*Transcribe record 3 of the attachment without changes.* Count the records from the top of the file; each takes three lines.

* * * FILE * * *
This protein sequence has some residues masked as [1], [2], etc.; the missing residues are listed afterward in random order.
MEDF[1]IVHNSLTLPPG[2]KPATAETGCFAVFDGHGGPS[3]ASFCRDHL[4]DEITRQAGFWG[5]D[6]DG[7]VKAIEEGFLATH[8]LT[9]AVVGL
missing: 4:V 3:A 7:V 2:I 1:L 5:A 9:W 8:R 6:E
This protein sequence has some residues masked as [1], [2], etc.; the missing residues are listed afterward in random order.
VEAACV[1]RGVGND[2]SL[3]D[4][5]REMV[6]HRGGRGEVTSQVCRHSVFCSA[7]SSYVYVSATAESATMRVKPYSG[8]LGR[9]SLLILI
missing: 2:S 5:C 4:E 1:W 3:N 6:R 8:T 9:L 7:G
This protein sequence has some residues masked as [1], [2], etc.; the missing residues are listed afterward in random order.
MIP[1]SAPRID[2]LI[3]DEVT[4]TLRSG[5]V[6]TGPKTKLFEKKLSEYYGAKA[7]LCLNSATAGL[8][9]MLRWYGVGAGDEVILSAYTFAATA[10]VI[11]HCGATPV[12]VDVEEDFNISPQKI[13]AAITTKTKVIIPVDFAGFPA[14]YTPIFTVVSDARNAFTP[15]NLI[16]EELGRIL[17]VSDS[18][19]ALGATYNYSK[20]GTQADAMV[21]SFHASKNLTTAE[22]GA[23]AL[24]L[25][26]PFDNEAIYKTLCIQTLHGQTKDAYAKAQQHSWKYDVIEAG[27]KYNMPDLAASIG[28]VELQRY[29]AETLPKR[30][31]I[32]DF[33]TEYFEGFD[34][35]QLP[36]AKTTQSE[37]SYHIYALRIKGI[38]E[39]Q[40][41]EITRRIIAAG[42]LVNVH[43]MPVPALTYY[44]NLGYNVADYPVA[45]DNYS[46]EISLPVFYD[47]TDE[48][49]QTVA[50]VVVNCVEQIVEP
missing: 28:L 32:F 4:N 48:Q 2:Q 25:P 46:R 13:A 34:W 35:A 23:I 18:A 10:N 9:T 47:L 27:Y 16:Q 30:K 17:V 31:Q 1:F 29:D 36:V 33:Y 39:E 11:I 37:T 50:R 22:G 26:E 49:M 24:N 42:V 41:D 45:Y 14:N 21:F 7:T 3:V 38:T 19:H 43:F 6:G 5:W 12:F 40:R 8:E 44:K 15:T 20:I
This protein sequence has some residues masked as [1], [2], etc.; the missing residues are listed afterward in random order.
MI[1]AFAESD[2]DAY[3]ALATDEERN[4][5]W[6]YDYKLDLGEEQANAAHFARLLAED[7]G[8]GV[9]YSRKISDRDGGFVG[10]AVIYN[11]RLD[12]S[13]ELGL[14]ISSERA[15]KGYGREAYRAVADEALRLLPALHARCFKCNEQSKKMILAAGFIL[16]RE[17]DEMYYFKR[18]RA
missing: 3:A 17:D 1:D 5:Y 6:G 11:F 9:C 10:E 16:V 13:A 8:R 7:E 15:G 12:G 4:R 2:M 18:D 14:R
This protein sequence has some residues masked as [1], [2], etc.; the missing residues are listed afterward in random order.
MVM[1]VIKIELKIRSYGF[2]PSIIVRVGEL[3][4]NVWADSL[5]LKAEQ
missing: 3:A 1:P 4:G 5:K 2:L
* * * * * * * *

This protein sequence has some residues masked as [1], [2], etc.; the missing residues are listed afterward in random order.
MIP[1]SAPRID[2]LI[3]DEVT[4]TLRSG[5]V[6]TGPKTKLFEKKLSEYYGAKA[7]LCLNSATAGL[8][9]MLRWYGVGAGDEVILSAYTFAATA[10]VI[11]HCGATPV[12]VDVEEDFNISPQKI[13]AAITTKTKVIIPVDFAGFPA[14]YTPIFTVVSDARNAFTP[15]NLI[16]EELGRIL[17]VSDS[18][19]ALGATYNYSK[20]GTQADAMV[21]SFHASKNLTTAE[22]GA[23]AL[24]L[25][26]PFDNEAIYKTLCIQTLHGQTKDAYAKAQQHSWKYDVIEAG[27]KYNMPDLAASIG[28]VELQRY[29]AETLPKR[30][31]I[32]DF[33]TEYFEGFD[34][35]QLP[36]AKTTQSE[37]SYHIYALRIKGI[38]E[39]Q[40][41]EITRRIIAAG[42]LVNVH[43]MPVPALTYY[44]NLGYNVADYPVA[45]DNYS[46]EISLPVFYD[47]TDE[48][49]QTVA[50]VVVNCVEQIVEP
missing: 28:L 32:F 4:N 48:Q 2:Q 25:P 46:R 13:A 34:W 35:A 23:I 18:A 10:N 9:T 47:L 27:Y 16:Q 30:K 17:V 31:Q 1:F 29:D 36:V 33:Y 39:E 11:I 37:T 50:R 22:G 26:E 49:M 24:N 42:V 41:D 45:Y 14:N 21:F 7:T 3:V 38:T 19:H 43:F 6:G 5:W 12:F 40:R 8:E 44:K 15:T 20:I